Why Do People Experience Fear?
One of the most perplexing and seemingly baffling questions in the psychology field is why humans experience fear. In fact, this question has been the object of research by nearly every psychologist and neuroscientist for the past 50 years or so. Part of the problem is that no one has been able to find a definitive answer because the brain is such a mysterious structure. Indeed, it is still unclear why fear causes so much of our behavioral responses.
Some theories on the matter suggest that humans fear when they are faced with a familiar situation. For example, if two people know that they will be hypnotized, then their fear of hypnosis will be increased because they have previously been afraid of going to a hypnotist. In addition, there are many psychoanalysts who believe that some fears are actually good and are protective instincts that were designed by our ancestors. However, these theories are still widely debated by many in the scientific and psychiatric community.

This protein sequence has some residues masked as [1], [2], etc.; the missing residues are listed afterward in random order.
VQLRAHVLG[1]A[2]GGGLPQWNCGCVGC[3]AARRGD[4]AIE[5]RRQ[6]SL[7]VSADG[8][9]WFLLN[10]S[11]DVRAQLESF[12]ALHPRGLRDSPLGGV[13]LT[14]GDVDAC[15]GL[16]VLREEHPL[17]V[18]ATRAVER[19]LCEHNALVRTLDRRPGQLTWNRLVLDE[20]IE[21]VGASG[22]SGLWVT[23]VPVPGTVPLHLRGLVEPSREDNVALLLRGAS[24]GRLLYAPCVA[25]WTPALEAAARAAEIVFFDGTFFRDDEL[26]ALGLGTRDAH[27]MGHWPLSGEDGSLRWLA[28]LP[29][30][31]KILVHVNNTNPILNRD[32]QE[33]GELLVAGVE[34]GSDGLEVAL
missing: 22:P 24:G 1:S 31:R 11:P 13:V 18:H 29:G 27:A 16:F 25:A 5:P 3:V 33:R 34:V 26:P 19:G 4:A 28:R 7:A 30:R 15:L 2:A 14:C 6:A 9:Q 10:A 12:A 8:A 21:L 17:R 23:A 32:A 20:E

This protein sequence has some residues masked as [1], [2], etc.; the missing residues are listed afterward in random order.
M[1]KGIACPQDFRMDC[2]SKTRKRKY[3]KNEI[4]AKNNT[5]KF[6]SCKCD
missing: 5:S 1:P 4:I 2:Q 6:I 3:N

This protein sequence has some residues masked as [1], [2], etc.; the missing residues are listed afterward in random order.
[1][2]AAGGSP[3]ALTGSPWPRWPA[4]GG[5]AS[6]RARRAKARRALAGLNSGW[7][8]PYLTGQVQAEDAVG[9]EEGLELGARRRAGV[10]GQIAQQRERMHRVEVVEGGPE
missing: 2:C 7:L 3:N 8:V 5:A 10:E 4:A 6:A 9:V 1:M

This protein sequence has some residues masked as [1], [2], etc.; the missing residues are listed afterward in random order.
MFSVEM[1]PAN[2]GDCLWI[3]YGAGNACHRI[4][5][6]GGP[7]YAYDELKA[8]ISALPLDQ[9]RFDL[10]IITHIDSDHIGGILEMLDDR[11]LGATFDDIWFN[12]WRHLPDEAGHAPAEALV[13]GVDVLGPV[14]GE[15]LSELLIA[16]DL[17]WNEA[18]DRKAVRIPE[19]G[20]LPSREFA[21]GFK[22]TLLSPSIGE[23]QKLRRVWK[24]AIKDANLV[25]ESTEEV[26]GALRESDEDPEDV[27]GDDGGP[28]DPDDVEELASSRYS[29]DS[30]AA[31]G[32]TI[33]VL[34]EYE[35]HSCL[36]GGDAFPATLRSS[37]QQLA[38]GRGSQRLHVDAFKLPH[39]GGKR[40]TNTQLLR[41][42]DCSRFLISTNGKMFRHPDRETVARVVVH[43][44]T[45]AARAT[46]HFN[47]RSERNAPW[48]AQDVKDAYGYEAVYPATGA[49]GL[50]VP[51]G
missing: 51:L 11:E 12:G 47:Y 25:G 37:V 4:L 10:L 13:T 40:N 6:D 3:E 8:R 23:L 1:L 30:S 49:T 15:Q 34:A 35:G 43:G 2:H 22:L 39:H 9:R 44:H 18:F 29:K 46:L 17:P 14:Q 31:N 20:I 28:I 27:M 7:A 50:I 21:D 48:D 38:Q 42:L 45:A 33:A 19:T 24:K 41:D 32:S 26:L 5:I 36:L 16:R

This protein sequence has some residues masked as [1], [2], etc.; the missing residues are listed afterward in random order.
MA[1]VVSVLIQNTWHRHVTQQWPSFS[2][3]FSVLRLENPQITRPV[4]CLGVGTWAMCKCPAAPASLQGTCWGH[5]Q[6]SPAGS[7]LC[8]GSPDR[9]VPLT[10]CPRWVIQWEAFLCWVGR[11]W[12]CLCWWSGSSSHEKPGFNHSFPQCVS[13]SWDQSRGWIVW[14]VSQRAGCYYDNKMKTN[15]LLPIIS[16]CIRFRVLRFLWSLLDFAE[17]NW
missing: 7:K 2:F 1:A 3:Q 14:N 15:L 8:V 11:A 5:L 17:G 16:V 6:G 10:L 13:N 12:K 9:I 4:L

What we do know is that, across the board, most people fear something that they perceive as dangerous or strange. It could be walking into a room where snakes are present, walking into a room where they see blood or gore, or even just riding a bike home after being out in nature. In fact, many animals experience fear in similar situations. Why humans do not seem to is an enigma. All we can think of is that maybe they are all just afraid differently.